A win over Cejudo would put an immediate stamp on Camus as a legitimate title challenger and set him up for another big fight. It’s something he might not have believed possible during those dark days away from Roufusport or when he was running the streets in Milwaukee. But then again, maybe Camus always knew that this would be where he ended up – happy and on top.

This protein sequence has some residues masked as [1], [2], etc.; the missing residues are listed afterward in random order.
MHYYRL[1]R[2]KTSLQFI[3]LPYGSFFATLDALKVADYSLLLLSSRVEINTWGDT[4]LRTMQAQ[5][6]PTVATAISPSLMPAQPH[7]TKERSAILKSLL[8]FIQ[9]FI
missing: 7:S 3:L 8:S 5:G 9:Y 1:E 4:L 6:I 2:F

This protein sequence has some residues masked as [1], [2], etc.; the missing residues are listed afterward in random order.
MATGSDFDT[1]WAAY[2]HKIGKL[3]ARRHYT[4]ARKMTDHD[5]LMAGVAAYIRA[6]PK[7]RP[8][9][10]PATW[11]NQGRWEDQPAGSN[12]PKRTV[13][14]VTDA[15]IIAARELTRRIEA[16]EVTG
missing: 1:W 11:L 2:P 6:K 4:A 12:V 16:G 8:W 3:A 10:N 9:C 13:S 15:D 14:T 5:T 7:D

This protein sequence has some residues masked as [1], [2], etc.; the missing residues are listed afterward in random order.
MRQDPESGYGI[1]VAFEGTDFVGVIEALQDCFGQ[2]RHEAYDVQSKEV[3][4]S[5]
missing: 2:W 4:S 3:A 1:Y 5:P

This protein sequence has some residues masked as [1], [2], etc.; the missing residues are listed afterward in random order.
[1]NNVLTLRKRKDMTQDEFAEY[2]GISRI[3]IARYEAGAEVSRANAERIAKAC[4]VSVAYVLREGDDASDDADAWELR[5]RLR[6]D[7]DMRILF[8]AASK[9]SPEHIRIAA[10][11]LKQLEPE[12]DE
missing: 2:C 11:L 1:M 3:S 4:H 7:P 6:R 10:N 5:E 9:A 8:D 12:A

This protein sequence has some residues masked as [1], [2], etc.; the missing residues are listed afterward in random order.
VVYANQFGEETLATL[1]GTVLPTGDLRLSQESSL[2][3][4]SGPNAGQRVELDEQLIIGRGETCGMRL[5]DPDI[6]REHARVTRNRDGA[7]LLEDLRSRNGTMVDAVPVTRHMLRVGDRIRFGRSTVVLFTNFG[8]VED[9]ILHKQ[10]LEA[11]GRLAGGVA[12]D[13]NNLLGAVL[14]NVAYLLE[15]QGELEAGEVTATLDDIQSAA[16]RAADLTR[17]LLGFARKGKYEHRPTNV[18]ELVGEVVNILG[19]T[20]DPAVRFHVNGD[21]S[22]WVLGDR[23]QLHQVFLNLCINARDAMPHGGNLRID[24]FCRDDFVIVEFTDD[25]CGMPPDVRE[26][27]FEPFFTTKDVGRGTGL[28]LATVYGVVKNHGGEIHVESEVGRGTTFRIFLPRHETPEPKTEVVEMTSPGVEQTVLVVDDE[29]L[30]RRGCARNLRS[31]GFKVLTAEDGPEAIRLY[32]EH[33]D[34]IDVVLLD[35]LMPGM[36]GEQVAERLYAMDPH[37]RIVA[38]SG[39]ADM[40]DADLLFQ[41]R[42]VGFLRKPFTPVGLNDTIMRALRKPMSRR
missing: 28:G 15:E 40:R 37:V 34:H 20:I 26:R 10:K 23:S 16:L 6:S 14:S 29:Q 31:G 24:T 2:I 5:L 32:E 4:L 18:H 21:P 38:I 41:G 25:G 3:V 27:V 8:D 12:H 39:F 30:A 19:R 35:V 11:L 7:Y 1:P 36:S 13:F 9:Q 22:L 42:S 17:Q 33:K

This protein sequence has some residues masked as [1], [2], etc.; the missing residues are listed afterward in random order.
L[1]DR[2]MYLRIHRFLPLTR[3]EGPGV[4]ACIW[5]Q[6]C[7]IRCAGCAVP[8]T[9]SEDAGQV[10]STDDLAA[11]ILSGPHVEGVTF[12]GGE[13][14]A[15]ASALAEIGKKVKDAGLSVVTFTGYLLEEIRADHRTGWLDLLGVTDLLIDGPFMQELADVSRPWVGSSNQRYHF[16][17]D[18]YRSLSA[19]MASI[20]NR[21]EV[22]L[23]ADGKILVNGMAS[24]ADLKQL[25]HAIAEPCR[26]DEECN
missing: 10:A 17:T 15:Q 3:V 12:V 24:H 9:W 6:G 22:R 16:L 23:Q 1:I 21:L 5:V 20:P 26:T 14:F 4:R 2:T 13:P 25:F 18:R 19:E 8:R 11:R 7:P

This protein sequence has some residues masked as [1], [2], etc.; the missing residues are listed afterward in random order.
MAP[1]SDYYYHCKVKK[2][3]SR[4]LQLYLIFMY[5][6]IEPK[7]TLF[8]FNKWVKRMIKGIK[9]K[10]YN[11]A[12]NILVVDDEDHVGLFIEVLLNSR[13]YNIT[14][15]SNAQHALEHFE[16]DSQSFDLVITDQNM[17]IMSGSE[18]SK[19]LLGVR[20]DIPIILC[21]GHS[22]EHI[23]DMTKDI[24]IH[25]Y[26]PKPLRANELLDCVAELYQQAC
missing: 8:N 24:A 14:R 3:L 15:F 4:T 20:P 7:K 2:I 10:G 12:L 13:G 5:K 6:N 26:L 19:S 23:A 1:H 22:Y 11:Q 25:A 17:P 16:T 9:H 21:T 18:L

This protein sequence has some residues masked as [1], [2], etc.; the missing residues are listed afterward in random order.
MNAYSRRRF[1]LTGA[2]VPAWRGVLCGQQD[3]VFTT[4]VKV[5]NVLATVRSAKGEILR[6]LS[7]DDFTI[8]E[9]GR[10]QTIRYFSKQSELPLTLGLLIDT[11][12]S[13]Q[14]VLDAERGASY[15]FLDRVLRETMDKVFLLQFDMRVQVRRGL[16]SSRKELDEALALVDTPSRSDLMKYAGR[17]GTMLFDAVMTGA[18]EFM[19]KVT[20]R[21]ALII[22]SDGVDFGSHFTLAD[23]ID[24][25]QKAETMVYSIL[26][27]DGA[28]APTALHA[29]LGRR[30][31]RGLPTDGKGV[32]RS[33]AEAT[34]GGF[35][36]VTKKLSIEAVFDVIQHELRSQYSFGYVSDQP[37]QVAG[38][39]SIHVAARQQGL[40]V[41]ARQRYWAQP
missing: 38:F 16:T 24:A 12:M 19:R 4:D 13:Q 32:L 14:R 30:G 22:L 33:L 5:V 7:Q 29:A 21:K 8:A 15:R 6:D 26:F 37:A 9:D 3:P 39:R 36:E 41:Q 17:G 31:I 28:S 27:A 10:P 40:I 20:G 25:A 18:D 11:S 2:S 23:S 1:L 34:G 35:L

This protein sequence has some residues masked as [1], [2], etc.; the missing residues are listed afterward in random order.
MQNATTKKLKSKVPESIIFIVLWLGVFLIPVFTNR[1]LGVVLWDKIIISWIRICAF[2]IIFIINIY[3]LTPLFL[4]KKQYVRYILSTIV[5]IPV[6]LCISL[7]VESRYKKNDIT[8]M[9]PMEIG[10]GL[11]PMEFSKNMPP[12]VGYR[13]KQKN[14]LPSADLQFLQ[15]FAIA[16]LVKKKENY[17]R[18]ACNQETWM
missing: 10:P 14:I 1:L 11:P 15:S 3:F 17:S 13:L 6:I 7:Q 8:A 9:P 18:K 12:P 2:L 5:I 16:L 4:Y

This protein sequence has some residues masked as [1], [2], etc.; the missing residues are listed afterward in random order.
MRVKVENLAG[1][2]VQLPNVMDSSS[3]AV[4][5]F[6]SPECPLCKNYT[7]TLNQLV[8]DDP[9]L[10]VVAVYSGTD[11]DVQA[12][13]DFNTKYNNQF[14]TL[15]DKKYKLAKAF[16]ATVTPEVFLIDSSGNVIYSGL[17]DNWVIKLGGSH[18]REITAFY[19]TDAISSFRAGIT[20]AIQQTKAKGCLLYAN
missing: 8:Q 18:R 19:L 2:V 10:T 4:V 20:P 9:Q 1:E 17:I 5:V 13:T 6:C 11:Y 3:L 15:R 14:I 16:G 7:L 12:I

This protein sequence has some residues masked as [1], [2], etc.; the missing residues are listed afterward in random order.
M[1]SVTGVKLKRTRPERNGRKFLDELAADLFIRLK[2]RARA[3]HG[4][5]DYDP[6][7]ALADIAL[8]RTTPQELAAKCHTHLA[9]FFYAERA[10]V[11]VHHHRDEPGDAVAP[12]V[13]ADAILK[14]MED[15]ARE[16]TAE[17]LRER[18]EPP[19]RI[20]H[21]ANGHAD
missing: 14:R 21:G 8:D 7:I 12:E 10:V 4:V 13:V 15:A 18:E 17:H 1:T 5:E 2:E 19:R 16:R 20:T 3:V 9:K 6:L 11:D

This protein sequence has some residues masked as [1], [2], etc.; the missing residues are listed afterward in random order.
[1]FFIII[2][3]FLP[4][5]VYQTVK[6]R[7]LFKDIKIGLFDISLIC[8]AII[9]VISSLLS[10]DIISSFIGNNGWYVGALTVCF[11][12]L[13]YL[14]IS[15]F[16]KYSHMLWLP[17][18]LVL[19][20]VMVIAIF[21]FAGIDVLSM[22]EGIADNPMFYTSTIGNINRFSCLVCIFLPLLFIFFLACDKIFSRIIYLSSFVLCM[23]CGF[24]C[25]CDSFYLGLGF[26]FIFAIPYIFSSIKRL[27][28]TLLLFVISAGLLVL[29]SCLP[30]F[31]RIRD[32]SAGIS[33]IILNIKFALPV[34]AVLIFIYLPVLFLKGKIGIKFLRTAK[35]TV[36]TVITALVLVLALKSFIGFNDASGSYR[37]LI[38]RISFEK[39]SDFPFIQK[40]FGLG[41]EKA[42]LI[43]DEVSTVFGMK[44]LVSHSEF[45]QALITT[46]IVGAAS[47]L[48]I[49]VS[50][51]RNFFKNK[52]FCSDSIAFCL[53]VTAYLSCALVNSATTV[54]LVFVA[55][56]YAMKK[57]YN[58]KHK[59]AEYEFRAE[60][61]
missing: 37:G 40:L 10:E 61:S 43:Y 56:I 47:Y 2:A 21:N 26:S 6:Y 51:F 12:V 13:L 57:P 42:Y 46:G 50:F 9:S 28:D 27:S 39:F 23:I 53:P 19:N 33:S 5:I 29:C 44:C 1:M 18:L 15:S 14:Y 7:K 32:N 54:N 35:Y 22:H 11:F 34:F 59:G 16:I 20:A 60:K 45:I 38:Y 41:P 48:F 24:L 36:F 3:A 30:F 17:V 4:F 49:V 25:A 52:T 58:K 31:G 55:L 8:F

“I had a rough childhood and my teenage years weren’t the prettiest, so I’ve been through a lot of stuff,” he said. “And even when I was going through this, my mom taught me that you can’t be sad long or if you have a bad day you’ve got to make yourself happy because if you have bad days and you’re always mad about stuff, then you’re not going to be around for the good ones. So I’m not someone who stays mad, and I think it’s a testament to my strength and the stuff that I’ve been through throughout my life to know that there were good times coming just around the corner; I just had to stay positive and keep training. I’m not patting myself on the back, but I feel like I’m built for this kind of stuff. Tough times don’t last, tough people do, and I believe I’m one tough f**ker. (Laughs) So I’m excited to see what’s next. I’m blessed and I’m loving life right now.”